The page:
Station Casinos will have to bargain in good faith with unions for employees at Red Rock Resort after a federal appeals court panel declined to overturn a lower court’s ruling.
A panel of judges on the 9th U.S. Circuit Court of Appeals issued a Friday decision affirming an order issued by U.S. District Judge Gloria Navarro in July that requires Station Casinos to bargain with the Culinary Local 226 and Bartenders Local 165 until a federal labor board makes a ruling on the dispute.
The case stems from a complaint filed by the prosecuting arm of the National Labor Relations Board that accused Station Casinos, which operates Red Rock Resort and several other local-oriented casinos in Southern Nevada, of using an offer of enhanced employee benefits to try to sway support away from the union in the run-up to a December 2019 union election at Red Rock Resort. The vote ultimately failed.
In the ruling, the appeals court judges said the lower court was not wrong in determining that the granting of those benefits “was likely an unlawful labor practice” and that the offer likely changed how employees voted over fears of losing the newly announced benefits.
“Here, new employee benefits were announced just days before the union election, and there was extensive evidence that those benefits were designed to discourage union support,” the judges’ ruling said.
The Culinary union on Monday applauded the ruling.
“Just like Judge Navarro before it, the Ninth Circuit saw Station Casinos’ grant of benefits right before the election at Red Rock for what it was — a poorly disguised effort to take away union power and to discourage workers from unionizing. This is another victory for workers who stood up and organized to have a union at Red Rock Casino,” Geoconda Argüello-Kline, secretary-treasurer for the Culinary union, said in a statement.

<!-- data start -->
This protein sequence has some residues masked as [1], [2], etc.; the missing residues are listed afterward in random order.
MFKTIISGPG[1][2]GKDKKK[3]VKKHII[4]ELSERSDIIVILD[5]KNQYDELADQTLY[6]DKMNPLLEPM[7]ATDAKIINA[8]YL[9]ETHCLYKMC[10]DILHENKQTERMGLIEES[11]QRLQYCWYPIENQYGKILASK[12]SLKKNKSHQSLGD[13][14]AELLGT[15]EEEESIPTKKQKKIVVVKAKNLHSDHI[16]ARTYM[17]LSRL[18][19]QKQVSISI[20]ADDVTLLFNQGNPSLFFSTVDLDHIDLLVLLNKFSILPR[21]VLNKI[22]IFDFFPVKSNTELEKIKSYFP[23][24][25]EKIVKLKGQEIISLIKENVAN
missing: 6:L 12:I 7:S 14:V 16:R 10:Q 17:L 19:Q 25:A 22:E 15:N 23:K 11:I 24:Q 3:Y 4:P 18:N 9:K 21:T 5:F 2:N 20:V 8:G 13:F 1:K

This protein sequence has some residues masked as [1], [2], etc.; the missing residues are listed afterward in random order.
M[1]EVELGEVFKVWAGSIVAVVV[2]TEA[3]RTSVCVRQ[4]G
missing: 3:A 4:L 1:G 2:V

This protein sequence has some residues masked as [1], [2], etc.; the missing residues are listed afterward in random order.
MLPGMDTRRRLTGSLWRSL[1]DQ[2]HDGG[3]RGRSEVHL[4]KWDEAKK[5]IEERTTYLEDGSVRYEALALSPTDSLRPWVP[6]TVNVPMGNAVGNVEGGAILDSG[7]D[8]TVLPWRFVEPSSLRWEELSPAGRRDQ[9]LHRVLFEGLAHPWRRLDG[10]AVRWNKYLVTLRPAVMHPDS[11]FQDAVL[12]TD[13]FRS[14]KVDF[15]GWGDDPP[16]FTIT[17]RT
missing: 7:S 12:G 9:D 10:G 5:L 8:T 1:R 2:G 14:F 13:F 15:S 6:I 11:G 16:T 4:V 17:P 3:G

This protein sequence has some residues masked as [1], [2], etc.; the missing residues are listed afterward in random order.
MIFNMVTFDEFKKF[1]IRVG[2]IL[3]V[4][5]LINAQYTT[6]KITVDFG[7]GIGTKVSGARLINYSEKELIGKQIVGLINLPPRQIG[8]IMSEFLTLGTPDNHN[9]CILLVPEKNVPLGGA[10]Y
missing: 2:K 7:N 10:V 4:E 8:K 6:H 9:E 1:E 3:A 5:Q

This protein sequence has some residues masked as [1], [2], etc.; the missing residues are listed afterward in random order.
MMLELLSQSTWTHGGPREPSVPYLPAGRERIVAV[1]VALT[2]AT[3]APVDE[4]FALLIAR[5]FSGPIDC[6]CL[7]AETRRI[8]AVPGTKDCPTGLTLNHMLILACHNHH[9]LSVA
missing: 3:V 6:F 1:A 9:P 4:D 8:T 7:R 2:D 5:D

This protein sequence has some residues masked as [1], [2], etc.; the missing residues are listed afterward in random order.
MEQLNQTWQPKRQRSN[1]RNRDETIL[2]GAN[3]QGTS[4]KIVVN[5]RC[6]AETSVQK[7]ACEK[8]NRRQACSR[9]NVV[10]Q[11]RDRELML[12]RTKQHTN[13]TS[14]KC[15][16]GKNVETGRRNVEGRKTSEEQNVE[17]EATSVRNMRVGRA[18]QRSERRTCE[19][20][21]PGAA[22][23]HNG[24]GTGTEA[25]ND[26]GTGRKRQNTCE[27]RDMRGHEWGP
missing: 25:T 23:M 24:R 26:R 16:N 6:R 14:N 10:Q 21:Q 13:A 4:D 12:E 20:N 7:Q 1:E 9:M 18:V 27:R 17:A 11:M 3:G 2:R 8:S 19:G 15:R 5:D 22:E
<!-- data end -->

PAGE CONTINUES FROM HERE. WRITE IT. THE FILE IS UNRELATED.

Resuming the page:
Red Rock Resorts, Station Casinos’ parent company, did not respond to a requests for comment Monday.
The company could still appeal the ruling, either to the full 9th Circuit or to the U.S. Supreme Court, but UNLV labor law professor Ruben Garcia said it “seems unlikely” that this case would rise to those levels.
The panels’ ruling cited several “bedrock precedents” from the Supreme Court and 9th Circuit, and Garcia said the Red Rock Resorts case “is very typical.”
“These are bedrock principles that are fairly straightforward,” Garcia said.
The appeals court case is the latest clash in the years-long dispute between the union and Red Rock Resorts.
The Culinary union has been trying to unionize Station properties for several years, with some of those campaigns being successful. But Station Casinos and the union have not signed a contract at any of those properties.
The federal labor relations board in April filed a 92-page complaint against Red Rock Resorts and the company’s affiliates. The complaint is a consolidation of more than 60 unfair labor practice cases filed with the labor board since September 2018.
A number of employees at Boulder Station and Palace Station in August and September signed petitions asking to leave their union representations. Those withdrawals, the board said, were “unlawful” and “based on anti-union petitions that Station Casinos unlawfully encouraged employees to circulate and sign.”
In November, the labor board filed another lawsuit in federal court that said the gaming giant was hindering the underlying unfair labor practice case by refusing to provide documents that the board had subpoenaed.
Station Casinos tried to quash nearly 150 specific requests for documents. But an administrative law judge overseeing the unfair labor practices case denied that request on Sept. 3 and ordered the company to produce the documents immediately.
Despite that order, only a handful of the subpoenaed documents have been turned over, according to the filing. A judge has yet to rule on that case.